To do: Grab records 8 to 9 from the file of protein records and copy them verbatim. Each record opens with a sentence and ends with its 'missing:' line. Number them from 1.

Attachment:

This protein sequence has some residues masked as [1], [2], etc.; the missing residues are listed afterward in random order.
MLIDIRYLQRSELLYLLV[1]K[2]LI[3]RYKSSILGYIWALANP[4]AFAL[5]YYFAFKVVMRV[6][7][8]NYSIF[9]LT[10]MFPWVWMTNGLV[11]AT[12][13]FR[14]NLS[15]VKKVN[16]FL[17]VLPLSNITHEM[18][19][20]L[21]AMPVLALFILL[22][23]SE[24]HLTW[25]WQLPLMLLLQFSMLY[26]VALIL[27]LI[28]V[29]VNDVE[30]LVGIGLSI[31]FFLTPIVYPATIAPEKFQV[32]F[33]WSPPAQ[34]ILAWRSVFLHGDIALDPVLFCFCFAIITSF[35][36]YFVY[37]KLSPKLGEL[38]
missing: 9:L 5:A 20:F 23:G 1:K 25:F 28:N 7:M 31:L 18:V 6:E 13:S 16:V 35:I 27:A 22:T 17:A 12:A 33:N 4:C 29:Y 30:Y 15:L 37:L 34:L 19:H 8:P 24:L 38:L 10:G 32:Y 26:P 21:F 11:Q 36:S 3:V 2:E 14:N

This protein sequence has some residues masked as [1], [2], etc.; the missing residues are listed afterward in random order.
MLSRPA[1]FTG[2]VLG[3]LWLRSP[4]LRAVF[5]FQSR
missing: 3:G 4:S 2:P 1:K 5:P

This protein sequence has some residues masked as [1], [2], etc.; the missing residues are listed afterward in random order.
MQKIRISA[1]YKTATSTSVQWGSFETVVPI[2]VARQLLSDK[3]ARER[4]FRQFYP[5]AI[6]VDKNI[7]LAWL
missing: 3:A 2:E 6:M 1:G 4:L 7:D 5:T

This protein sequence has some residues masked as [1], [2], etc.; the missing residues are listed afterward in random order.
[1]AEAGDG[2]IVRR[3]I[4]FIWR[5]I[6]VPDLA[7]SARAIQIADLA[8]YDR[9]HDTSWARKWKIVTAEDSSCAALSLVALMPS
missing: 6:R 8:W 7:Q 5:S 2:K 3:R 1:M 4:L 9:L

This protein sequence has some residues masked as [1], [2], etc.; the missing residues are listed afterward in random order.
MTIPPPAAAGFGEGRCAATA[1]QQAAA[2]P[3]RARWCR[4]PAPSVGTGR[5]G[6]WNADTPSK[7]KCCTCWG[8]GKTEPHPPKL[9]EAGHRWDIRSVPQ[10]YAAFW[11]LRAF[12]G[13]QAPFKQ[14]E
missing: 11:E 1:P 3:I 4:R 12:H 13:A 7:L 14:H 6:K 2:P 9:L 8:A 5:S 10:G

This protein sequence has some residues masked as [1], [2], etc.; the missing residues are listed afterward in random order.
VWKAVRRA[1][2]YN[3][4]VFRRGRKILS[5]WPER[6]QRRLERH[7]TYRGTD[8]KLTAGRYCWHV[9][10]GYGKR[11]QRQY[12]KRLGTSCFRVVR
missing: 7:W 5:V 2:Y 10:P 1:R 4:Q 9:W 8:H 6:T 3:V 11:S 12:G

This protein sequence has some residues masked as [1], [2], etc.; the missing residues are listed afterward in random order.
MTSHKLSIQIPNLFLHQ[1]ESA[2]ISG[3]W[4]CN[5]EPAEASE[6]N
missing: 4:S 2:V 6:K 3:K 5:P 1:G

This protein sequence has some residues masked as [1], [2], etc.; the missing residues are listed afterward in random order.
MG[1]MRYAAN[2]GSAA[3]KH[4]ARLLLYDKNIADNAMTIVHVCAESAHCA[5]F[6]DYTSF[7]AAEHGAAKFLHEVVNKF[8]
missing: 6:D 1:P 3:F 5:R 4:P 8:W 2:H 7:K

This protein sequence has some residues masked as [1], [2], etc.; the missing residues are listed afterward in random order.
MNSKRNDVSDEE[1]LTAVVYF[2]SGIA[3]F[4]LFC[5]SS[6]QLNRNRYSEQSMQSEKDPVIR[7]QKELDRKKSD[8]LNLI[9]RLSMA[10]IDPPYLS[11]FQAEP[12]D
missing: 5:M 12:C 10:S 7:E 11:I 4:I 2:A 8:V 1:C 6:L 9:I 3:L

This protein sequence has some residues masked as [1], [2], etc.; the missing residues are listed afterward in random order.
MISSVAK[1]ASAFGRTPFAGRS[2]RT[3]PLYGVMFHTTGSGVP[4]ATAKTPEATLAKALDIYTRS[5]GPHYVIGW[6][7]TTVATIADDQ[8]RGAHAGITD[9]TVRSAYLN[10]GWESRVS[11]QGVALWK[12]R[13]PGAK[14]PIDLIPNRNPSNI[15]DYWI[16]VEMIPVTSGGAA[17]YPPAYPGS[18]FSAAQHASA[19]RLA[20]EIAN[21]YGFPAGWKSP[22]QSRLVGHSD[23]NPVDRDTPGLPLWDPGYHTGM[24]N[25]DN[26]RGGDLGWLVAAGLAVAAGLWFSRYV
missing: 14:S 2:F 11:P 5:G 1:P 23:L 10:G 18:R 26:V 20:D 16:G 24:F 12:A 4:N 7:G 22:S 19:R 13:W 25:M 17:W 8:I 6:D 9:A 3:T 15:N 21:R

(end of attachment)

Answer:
This protein sequence has some residues masked as [1], [2], etc.; the missing residues are listed afterward in random order.
MG[1]MRYAAN[2]GSAA[3]KH[4]ARLLLYDKNIADNAMTIVHVCAESAHCA[5]F[6]DYTSF[7]AAEHGAAKFLHEVVNKF[8]
missing: 6:D 1:P 3:F 5:R 4:P 8:W 2:H 7:K

This protein sequence has some residues masked as [1], [2], etc.; the missing residues are listed afterward in random order.
MNSKRNDVSDEE[1]LTAVVYF[2]SGIA[3]F[4]LFC[5]SS[6]QLNRNRYSEQSMQSEKDPVIR[7]QKELDRKKSD[8]LNLI[9]RLSMA[10]IDPPYLS[11]FQAEP[12]D
missing: 5:M 12:C 10:S 7:E 11:I 4:I 2:A 8:V 1:C 6:L 9:I 3:L